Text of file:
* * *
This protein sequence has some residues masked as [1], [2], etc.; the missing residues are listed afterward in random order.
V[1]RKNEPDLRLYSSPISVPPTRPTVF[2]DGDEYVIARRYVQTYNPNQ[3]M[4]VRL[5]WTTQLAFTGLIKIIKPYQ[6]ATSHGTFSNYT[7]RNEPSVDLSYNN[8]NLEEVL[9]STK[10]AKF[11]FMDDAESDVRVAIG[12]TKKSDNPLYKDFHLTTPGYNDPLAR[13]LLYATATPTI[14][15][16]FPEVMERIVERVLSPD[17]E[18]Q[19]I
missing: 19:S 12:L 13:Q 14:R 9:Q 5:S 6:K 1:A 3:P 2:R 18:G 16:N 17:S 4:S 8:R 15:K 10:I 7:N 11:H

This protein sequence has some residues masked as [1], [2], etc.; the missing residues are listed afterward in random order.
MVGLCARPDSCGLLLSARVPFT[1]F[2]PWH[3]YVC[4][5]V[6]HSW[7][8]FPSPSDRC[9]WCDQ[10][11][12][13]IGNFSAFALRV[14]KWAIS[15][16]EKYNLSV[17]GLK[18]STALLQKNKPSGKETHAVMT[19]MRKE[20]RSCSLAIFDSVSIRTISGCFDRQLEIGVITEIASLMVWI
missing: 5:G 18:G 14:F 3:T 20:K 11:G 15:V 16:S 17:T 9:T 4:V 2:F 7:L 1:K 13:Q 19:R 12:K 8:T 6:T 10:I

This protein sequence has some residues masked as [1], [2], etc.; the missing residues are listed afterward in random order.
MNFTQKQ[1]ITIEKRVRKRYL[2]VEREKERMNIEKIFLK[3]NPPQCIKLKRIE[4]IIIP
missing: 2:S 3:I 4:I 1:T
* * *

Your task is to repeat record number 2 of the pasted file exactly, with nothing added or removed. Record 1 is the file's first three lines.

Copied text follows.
This protein sequence has some residues masked as [1], [2], etc.; the missing residues are listed afterward in random order.
MVGLCARPDSCGLLLSARVPFT[1]F[2]PWH[3]YVC[4][5]V[6]HSW[7][8]FPSPSDRC[9]WCDQ[10][11][12][13]IGNFSAFALRV[14]KWAIS[15][16]EKYNLSV[17]GLK[18]STALLQKNKPSGKETHAVMT[19]MRKE[20]RSCSLAIFDSVSIRTISGCFDRQLEIGVITEIASLMVWI
missing: 5:G 18:G 14:F 3:T 20:K 11:G 15:V 16:S 17:T 9:T 4:V 2:F 7:L 1:K 13:Q 19:R 12:K 8:T 6:T 10:I